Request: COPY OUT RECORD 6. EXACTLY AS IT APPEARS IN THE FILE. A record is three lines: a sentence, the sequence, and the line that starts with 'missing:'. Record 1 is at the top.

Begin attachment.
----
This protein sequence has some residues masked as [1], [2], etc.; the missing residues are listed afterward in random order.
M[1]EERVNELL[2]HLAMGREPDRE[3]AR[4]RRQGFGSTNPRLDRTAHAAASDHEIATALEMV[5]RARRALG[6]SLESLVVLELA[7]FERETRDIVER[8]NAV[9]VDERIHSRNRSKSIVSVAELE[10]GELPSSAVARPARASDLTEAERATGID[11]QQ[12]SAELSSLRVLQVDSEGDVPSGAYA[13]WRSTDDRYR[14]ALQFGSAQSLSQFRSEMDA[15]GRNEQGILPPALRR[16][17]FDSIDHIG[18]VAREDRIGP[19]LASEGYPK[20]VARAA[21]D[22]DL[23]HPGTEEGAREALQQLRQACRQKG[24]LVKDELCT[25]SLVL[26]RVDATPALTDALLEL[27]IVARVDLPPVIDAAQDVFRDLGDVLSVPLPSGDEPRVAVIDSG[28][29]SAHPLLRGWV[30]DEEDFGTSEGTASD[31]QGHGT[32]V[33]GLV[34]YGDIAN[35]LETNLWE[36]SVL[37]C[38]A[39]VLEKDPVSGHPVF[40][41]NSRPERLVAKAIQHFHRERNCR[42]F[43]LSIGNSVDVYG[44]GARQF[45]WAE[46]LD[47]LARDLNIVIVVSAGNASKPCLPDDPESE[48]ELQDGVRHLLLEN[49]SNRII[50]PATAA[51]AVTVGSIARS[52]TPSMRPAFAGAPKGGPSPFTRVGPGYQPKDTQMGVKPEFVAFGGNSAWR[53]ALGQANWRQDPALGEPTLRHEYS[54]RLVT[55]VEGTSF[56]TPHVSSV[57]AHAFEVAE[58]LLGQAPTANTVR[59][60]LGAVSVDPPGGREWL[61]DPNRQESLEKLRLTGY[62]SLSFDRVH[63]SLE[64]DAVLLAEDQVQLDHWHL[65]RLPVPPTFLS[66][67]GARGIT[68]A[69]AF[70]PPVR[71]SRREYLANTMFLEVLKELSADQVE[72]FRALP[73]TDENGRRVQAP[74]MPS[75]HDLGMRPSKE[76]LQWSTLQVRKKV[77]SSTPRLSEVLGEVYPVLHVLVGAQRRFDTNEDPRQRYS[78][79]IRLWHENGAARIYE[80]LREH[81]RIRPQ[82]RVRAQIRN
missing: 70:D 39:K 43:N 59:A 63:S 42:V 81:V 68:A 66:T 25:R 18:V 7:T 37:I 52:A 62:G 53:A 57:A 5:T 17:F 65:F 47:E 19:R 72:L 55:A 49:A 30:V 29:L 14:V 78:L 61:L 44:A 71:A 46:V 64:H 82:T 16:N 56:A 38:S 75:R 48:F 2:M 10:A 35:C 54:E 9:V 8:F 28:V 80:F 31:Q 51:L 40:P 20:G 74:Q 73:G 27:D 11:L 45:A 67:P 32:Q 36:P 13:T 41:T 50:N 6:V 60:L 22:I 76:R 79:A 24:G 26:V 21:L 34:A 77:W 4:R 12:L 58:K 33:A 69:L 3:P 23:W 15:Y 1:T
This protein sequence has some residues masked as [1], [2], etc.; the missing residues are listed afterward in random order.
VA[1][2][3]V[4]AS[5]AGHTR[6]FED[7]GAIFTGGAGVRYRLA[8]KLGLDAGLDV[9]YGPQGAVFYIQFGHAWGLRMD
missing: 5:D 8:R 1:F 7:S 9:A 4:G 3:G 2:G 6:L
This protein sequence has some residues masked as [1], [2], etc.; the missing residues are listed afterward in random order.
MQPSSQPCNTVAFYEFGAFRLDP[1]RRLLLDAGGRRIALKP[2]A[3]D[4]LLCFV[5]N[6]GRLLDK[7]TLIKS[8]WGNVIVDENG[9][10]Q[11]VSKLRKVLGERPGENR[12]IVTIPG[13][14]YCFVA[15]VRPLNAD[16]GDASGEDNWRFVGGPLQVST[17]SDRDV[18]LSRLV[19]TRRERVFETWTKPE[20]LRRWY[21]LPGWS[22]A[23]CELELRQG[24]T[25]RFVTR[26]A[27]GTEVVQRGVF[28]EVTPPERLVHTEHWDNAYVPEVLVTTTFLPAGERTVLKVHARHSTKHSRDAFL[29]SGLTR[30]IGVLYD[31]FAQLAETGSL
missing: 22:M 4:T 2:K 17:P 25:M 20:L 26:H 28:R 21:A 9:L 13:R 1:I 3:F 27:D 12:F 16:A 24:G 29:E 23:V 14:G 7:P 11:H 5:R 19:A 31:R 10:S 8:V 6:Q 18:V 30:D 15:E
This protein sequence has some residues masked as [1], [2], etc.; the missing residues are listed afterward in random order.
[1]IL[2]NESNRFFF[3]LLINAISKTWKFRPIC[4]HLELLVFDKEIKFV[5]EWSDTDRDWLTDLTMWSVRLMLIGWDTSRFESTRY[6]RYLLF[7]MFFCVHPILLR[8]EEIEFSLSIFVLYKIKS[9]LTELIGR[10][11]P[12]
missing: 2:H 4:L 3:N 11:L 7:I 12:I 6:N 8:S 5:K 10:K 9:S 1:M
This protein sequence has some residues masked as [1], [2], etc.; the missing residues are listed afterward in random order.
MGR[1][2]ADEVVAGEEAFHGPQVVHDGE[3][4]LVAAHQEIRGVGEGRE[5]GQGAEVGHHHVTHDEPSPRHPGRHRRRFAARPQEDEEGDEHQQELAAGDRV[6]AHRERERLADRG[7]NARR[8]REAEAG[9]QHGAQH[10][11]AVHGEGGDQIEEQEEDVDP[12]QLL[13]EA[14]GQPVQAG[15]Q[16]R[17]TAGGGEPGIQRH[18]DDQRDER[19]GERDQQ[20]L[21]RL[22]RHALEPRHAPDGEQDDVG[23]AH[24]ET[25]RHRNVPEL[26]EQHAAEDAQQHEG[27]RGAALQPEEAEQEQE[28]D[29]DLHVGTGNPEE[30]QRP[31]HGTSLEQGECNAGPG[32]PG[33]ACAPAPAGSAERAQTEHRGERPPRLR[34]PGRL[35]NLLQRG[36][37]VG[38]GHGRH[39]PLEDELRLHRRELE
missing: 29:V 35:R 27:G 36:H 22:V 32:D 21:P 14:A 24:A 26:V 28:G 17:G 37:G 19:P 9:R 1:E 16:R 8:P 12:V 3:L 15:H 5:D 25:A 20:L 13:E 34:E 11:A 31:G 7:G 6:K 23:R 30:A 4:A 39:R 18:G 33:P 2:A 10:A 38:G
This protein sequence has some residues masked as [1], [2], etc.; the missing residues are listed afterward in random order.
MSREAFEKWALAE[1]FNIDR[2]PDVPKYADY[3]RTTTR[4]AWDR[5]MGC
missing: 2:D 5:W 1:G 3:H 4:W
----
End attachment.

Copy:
This protein sequence has some residues masked as [1], [2], etc.; the missing residues are listed afterward in random order.
MSREAFEKWALAE[1]FNIDR[2]PDVPKYADY[3]RTTTR[4]AWDR[5]MGC
missing: 2:D 5:W 1:G 3:H 4:W